• Show where some of the following industries are located: oil, mining (for gold, copper, emeralds, nickel, tin, silver, lead, and zinc), wine, cattle, and sheep.
  • Which areas depend heavily on fishing?
  • What other products are exported to the United States and other countries?
5. Provide appropriate atlases, books, and Web sites to help each group conduct its research. Each map must illustrate the group's answers to the questions above. Encourage students to be creative and to use symbols, color-coding, and other keys to show their information. They must also provide a key or legend for their maps. The following are helpful Web sites:

Countries of the World - South America
Map Machine

6. When groups have completed their maps, have them hang the maps around the classroom and present them to the class. Encourage students to consider the relationships among all the maps and refer to each other's maps in their presentations. For example, do they notice that certain crops or resources are found in specific biomes or terrains?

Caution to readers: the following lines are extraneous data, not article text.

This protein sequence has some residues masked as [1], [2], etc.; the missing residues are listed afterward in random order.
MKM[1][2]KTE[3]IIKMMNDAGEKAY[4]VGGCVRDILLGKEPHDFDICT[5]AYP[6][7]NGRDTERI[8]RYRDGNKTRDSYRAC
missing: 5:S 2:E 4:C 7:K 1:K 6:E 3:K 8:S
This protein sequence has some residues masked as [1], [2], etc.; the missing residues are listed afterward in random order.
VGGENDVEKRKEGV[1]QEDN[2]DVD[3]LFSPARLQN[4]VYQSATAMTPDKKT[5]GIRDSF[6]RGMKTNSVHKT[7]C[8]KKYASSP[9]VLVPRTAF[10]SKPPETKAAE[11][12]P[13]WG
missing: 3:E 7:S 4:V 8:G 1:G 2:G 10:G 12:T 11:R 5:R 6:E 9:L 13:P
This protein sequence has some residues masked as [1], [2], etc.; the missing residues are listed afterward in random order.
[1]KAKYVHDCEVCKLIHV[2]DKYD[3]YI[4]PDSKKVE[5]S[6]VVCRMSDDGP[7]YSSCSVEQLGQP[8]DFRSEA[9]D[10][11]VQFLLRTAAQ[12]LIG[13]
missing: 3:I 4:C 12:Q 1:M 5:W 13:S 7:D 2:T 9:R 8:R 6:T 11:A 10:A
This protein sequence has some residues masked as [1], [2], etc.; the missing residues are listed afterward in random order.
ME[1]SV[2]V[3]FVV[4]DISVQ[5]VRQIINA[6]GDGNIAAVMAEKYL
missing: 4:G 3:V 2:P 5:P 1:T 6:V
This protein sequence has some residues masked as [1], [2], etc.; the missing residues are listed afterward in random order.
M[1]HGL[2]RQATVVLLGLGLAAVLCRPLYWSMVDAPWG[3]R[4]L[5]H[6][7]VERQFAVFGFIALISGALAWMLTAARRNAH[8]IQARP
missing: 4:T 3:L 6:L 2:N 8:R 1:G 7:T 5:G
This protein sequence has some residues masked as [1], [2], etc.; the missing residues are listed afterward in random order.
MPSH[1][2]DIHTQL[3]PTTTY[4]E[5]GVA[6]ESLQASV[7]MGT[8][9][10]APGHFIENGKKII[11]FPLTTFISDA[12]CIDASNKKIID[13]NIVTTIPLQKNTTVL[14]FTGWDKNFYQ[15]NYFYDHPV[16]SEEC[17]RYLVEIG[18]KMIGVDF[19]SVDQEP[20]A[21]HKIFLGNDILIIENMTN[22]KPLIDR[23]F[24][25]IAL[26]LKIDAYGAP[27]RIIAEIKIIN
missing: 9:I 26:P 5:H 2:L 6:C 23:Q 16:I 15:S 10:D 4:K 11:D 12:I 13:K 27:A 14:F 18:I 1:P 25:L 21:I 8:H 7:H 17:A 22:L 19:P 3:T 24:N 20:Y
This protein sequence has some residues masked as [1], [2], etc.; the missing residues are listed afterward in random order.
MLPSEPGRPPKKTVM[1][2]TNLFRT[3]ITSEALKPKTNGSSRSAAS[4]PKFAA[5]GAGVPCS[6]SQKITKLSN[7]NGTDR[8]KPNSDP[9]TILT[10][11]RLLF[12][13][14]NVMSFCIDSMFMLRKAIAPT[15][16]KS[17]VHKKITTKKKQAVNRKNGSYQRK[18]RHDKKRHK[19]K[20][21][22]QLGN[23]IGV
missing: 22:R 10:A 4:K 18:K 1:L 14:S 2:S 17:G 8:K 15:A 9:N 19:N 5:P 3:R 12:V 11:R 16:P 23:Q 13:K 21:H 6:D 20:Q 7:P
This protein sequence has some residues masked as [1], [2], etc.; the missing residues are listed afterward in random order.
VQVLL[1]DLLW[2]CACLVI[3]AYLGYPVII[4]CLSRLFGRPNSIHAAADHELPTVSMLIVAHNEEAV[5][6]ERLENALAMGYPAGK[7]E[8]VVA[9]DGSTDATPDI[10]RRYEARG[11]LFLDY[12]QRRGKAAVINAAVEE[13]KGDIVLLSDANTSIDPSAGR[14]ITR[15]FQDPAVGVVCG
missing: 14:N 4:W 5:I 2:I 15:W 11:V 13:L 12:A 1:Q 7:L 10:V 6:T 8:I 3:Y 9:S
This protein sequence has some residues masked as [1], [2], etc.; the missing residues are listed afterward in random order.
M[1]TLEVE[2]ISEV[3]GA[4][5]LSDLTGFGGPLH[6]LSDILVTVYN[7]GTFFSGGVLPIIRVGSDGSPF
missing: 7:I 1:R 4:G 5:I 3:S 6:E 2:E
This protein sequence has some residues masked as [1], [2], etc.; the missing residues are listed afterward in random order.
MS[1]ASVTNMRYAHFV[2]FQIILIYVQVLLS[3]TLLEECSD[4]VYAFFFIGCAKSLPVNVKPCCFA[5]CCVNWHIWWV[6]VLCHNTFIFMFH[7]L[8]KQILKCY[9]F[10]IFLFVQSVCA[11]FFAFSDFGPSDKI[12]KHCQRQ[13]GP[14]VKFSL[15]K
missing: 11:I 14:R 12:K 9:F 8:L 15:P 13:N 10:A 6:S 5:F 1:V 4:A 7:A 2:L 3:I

7. After the presentations, discuss the need for different types of maps. Would it be possible to have all the information on one map? Why would you refer to different kinds of maps? What kind of map do students think is used most often?

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Discussion Questions

1. Examine the political/population map of South America. What part of the continent is most densely populated? Where do you find the largest cities? Explain your observations. Where is it least densely populated? In your own words, summarize the relationship between geography and population.
2. Compare the maps that show the geography/terrain and the industry/major exports. In which biome (or biomes) do you find the most cattle, coffee, bananas, and sugarcane? What is the relationship between the geographical features and the agricultural activity in that area?
3. Consider the need for each type of map covered in this class. Who might rely on each type of map?